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Discussion Starter · #13 ·
Sport Riding Techniques, by Nick Ienatsch

I've got that one, not a bad book but it is becoming dated :), and conflicts some with keith code on steering with the knees. Good thread though. I agree you can learn much more by reading from "in the know" instead of talking to other bikers. You would not believe how many people I come across at Deal's gap that believe "rear brake only" to stop/slow down. mostly harley riders though thank god. But could you imagine that getting passed on to some young kid just starting out. It has to spread somehow. I think the only way the harley/cruiser guys are getting away with it for so long without wiping out, is they usually have some fat cow for a passenger weighting the rear tire and avoiding lock up.:p I try to explain to them, why do you think the front tire has two massive rotors and calipers, and the rear has a small caliper/rotor ratio. Yet most still buck it, and continue to ride "rear only". because they learned wrong early in riding. Motorcyclist magazine (i think) has "Code break" with a small article from keith code each month also.

Keith Code certainly does not teach that!:)

DaveM:cool:
 

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As far as braking goes, just point out to any biker that the cage they drive to work every day, with only one "stop" applicator, has bigger brakes on the front than on the rear, and since that has to do more with weight transfer than real stopping distance, should be a clue as to independent application of stoppage capability to the front of the bike. Use both front and rear brakes, but be a bit more judicious with the rear, for directional control.
Me.....I got ABS, and pray I don't exceed its capabilities.
 

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Thanks Medic09 for that update, I have just one large volume and wasn't aware it was now two.:)

Cheers,
DaveM:cool:
Hey all. I'm the author of "Riding in the Zone". Some of you may know me as the author of the Proficient Motorcycling and Street Strategies column for Motorcycle Consumer News. (I took over the columns from Dave Hough around 2001)

I just bought a Triumph RS last week, so here I am. (not my first Triumph, I had a 1971 Bonneville back in the day).

My favorite books include Lee Park's book and both of Dave Hough's books. The books by Nick I., Reg Pridmore, and Code are also on my library shelf. Each offer a different take on riding technique. I say check them all out and get what you can from each one.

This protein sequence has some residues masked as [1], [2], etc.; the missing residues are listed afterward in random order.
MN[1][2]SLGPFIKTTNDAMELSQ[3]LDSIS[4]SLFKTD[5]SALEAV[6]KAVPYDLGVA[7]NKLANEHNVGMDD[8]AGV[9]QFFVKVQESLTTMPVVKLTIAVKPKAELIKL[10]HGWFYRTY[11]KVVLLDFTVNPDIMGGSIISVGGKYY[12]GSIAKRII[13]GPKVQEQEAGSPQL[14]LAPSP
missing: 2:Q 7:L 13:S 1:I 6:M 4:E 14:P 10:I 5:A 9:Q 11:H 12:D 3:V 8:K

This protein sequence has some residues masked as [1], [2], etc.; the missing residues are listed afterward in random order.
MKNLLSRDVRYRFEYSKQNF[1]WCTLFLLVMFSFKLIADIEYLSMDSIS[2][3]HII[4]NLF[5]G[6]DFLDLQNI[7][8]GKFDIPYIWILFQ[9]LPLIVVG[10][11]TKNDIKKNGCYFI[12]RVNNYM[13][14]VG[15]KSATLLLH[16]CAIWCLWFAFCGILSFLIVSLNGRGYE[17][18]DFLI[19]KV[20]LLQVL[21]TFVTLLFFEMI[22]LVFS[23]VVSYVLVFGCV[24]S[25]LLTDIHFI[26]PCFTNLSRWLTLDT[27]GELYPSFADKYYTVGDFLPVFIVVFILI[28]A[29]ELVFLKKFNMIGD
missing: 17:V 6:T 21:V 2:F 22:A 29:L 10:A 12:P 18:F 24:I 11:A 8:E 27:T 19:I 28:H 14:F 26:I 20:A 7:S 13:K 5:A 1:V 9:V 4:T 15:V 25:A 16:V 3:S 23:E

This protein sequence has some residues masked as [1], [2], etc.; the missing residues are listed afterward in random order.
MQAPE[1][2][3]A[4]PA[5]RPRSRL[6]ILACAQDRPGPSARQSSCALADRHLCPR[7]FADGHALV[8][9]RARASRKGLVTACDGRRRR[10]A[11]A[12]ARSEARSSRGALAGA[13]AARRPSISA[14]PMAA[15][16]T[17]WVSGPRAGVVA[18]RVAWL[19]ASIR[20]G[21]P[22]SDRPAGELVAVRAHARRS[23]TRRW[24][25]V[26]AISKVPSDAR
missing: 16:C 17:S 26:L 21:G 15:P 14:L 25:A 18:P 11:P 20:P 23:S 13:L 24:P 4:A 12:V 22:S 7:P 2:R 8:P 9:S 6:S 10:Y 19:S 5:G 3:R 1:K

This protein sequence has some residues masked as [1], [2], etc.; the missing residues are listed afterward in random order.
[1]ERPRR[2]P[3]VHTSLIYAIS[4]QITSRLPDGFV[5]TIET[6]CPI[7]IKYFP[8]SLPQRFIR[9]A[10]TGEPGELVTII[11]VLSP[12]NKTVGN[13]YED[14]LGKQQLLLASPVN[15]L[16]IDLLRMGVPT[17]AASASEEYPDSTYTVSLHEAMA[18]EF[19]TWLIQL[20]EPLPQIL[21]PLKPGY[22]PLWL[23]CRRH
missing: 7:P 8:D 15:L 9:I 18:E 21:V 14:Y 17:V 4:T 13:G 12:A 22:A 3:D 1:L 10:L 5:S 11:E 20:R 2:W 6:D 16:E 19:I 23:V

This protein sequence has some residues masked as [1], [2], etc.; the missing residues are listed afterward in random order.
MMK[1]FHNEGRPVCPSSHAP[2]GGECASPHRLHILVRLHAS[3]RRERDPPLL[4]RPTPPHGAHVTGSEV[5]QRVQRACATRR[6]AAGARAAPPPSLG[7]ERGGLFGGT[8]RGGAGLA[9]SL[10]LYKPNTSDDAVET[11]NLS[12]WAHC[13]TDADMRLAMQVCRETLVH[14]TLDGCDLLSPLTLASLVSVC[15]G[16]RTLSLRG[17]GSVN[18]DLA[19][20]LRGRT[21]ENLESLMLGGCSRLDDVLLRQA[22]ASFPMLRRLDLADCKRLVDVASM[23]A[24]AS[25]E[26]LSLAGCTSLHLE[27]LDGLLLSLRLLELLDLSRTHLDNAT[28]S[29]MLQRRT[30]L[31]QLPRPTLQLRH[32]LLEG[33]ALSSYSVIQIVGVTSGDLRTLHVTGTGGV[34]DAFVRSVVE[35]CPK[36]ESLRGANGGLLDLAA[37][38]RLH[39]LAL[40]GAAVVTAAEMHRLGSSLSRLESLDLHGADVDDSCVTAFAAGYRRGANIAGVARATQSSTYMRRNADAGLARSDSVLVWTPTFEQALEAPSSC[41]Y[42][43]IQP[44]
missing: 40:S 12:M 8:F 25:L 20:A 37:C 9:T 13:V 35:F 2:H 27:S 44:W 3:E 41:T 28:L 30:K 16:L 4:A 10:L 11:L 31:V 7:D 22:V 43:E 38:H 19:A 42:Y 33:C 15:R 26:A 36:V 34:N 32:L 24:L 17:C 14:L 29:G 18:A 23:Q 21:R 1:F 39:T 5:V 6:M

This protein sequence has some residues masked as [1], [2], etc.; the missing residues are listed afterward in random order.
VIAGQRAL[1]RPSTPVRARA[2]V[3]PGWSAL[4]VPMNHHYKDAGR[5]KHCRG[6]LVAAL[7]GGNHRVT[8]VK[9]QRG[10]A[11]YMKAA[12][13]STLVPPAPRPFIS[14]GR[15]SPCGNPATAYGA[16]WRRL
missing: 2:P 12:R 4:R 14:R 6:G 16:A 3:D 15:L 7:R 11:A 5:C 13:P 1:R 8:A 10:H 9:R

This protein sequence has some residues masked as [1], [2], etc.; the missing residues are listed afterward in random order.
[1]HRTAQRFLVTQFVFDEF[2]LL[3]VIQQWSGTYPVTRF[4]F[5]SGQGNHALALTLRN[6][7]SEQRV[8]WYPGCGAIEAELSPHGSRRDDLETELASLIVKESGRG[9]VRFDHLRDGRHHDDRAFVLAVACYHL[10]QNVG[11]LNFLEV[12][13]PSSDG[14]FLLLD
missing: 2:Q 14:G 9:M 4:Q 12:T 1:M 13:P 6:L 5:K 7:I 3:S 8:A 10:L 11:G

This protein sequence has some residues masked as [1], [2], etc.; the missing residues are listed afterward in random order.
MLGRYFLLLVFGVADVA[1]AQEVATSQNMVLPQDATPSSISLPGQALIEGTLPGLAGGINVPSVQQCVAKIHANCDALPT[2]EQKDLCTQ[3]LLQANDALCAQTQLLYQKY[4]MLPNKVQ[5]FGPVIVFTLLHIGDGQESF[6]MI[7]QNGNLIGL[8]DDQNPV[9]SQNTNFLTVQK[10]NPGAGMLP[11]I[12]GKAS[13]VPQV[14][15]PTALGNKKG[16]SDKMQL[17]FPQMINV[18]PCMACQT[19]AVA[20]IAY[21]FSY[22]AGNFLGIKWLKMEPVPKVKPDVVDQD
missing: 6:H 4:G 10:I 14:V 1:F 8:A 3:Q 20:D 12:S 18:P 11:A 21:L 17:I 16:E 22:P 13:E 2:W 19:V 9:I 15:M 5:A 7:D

As far as my book goes, it is different than the other books, because of the way the information is delivered. I deliberately kept the text brief to get to the point. My goal is to reach riders who might not otherwise pick up a book on riding skills.

There is a video included to further help get the information into the brains of riders so they can improve their riding ASAP.

Medic mentions that it is for the beginner and intermediate rider. Considering that I talk about trail braking and advanced body position techniques, it can be beneficial to many "advanced" riders as well.

You can check out some sample pages at Whitehorse Press website or at my web site and two video clips on my site.
 

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Great topic.

:goodpost:
Dave you did it again great topic and perfect timing. Our local RAT Pack is going to offer rider training to our Joe's RAT Pack members. We have a RAT who has instructed motorcyclist in the UK. Rick our pack leader has read a lot of the books mentioned. Why Rick wants me to help with the training is a mystery to me. I can tell the Dayton RATS how not to push a motorcycle off when on the center or side stand see (Bud's Big Misadventure of 08). I will be picking up the books you listed and some of the others mentioned. We have former flat track racers, certified instructors and a lot of riders with a number of years riding experience. What we are hoping to do is get more of the Dayton RATS taking part in our monthly rides.
Ken, please PM me with any advice concerning rider training.
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Thanks for the Great topic Dave.
Recently checked out the Lee Parks website and thought I should get his book, but didn't really know anything about it. Recommendations from here have encouraged me to order it and also seek out some of the others.
Funny how we can neglect self-improvement just because we think we know how to ride!

Cheers all!